3. “The Nearness of You” – Norah Jones
All Woman and Springtime is, in part, about the friendship of Gi and Il-sun, who have spent their formative years growing up together in an orphanage. In a naïve way, Gi craves more from their friendship, though she does not have a definition of what she wants that “more” to be. All she knows is that she comes alive in the presence of Il-sun, which is a feeling captured by this song.
4. “Bad to the Bone” – George Thorogood
Another important character in the first part of my book is a young man who deals in illicit goods. He has created himself as a caricature “bad boy,” complete with tough posturing and wearing his clothes “…in careful disarray…” This song captures the legend-in-his-own-mind quality of the character.
As with all State approved media, “Flower Girl” is about revolutionary struggle and communist ideals. The flower selling girl is a symbol of filial piety and revolutionary spirit, but is also a euphemism for a prostitute. The most important secondary character of my novel, Cho, is a “flower selling girl” who, ironically, became so out of filial piety in effort to feed her family. Her struggle is to reclaim her lost innocence.
6. “It Ain’t Necessarily So” – written by George and Ira Gershwin, as performed by Finley Quaye
Though this song is about not taking the stories from the Bible as literal truth, it seems an appropriate song to represent the process my characters go through in learning that the worldview they have been fed by the State is based on lies. I simply love the Finley Quaye version of the song.
7. “The Man Who Sold the World” – written by David Bowie, as performed by Nirvana
In my novel I explore, to some degree, the psychology of the people who perpetrate the abuses my main characters endure. One such character is Mr. Choy, who has built an empire of prostitution and pornography. In the book, we see how he has justified to himself what he does. His life is run by greed and profit, and “The Man Who Sold the World” is a fitting title for him. I specify the Nirvana version of the song because Mr. Choy has ties to Seattle, and Kurt Cobain’s voice gives the song a wonderfully gritty quality that suits the character.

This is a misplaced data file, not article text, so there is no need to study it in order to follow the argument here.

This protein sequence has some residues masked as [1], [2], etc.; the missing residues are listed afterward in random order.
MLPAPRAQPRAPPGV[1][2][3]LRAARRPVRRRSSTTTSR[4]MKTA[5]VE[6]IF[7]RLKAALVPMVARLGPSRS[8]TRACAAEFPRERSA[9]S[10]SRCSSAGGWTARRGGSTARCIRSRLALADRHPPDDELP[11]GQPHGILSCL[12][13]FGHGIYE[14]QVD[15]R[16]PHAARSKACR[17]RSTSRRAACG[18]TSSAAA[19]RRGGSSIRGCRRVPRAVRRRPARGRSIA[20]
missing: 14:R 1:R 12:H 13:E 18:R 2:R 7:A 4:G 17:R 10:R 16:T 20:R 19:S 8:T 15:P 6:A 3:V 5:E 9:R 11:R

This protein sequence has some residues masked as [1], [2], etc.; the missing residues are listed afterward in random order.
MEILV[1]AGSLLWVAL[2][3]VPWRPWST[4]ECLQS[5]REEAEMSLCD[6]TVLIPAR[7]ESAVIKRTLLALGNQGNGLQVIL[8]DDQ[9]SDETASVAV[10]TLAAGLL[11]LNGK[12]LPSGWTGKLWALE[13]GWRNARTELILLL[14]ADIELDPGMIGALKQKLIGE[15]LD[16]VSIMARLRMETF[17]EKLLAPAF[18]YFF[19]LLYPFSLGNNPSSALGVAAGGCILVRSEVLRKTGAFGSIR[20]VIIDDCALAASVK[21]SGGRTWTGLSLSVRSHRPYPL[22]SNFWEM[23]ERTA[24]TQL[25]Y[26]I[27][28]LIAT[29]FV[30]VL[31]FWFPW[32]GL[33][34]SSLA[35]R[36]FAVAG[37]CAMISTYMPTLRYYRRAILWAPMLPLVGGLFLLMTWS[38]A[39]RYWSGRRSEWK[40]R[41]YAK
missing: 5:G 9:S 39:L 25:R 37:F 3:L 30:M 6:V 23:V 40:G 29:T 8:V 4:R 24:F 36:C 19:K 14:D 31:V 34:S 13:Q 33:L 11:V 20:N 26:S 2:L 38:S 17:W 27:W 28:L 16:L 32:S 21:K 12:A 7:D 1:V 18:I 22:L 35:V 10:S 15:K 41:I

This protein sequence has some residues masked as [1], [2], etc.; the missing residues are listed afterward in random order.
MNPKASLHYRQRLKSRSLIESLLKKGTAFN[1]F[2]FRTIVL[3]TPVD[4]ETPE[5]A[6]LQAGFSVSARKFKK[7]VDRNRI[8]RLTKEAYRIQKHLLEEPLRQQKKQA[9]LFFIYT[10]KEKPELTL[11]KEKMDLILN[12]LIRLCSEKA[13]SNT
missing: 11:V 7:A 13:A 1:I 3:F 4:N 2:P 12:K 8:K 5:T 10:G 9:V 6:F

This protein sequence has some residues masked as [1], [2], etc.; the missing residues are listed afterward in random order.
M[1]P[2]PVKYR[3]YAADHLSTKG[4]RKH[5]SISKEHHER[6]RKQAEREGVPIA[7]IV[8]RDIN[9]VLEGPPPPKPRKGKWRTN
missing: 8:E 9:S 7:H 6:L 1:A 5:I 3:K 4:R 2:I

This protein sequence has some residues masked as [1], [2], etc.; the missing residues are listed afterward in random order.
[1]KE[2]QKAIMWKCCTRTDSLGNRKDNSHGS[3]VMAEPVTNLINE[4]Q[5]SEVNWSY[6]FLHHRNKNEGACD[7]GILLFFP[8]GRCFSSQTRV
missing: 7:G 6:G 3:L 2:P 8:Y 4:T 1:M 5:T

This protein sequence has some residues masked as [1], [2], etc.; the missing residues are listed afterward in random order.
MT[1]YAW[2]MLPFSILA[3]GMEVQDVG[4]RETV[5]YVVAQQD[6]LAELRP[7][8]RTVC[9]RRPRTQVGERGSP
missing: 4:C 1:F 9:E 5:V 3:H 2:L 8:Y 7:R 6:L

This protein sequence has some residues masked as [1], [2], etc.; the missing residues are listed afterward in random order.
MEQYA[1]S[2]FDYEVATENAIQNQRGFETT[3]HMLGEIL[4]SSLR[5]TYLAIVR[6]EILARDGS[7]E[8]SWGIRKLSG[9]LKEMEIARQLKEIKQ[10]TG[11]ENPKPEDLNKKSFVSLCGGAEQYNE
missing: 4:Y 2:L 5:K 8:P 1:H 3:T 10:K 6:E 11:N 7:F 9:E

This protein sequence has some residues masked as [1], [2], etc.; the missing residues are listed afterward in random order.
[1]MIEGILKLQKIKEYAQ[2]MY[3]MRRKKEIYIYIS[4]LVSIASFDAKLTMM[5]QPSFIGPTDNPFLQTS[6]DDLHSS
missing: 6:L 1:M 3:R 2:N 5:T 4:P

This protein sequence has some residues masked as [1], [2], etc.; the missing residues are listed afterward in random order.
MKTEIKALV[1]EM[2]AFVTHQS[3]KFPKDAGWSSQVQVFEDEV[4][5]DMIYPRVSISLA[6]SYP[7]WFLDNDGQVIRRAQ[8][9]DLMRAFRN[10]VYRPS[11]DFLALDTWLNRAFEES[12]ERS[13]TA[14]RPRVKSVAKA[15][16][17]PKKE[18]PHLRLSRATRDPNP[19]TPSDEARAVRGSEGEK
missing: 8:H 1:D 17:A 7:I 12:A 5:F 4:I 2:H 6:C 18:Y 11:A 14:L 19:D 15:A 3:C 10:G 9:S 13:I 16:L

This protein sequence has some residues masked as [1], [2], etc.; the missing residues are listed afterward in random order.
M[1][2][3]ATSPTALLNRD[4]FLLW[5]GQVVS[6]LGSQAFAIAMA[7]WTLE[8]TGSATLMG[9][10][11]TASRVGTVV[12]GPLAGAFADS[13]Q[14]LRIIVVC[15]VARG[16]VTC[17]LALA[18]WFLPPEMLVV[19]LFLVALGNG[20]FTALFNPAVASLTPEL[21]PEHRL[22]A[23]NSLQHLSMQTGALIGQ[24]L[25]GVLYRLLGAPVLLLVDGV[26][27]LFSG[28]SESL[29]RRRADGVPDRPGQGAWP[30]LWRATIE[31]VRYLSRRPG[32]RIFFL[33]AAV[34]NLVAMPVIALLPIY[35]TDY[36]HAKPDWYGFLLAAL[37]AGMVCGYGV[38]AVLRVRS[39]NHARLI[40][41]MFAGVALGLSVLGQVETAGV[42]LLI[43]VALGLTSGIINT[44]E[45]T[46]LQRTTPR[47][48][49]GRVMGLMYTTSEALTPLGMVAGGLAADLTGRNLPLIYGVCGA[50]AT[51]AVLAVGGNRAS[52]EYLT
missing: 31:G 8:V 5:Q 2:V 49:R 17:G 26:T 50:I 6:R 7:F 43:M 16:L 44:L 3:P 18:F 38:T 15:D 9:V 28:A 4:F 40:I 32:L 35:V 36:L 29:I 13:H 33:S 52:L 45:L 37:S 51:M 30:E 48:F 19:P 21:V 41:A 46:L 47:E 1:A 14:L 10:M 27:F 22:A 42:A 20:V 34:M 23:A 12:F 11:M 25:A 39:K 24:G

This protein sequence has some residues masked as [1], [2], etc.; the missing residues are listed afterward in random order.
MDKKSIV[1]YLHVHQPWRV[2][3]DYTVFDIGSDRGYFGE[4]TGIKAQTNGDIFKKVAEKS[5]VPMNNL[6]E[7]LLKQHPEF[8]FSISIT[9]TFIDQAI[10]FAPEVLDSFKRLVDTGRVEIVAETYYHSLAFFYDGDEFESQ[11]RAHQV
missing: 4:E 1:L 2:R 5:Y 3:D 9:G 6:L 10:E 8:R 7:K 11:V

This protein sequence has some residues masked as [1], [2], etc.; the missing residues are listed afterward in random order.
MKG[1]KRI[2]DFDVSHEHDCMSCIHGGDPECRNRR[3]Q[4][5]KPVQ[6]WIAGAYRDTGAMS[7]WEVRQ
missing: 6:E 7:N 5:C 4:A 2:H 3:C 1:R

8. “La Vie en Rose” – Edith Piaf
Another perpetrator in my book is Mrs. Cha, who runs a brothel for an organized crime ring in Seattle. She feels stuck in her life, and finds herself wistfully pining for an imaginary alternate path her life could have taken: She had been promised a trip to Paris so long ago… The music of Edith Piaf is celebratory of the cabaret; and seeing her life through rose colored glasses, Mrs. Cha can pretend that her life is a cabaret.
9. “Losing My Ground” – Fergie
This is a song about losing one’s grip on life: “Who am I now? Where does it end? How did it all begin?” There is a point at which my characters are stuck in what seems to be an endless cycle and feel powerless to escape the situation they are in. The endlessness of it threatens to drive them to madness.
10. “King of Sorrow” – Sade
Not to divulge too much, at the emotional climax of the story my main character, Gi, feels like she is “…crying everyone’s tears.”
11. “Ophelia” – Natalie Merchant
One (incomplete) way to describe my novel would be: One woman’s extraordinary journey to empowerment. The Wikipedia article on Merchant’s “Ophelia” has this to say about the song:
“Merchant’s Ophelia describes a series of women throughout time—women who dared question the patriarchal status quo and who were often castigated for doing so—and is a cry for women’s rights and for more understanding of female archetypes beyond the scope of the “mother” and the “whore”, both of which severely limit women and attempt to turn them into little more than chattel.”
12. “Life is Sweet” – Natalie Merchant
I don’t want to say too much about the ending of my novel, but I feel that this song has a similar kind of uplifting quality and hope in the face of life’s suffering.
Brandon W. Jones and All Woman and Springtime links:
also at Largehearted Boy: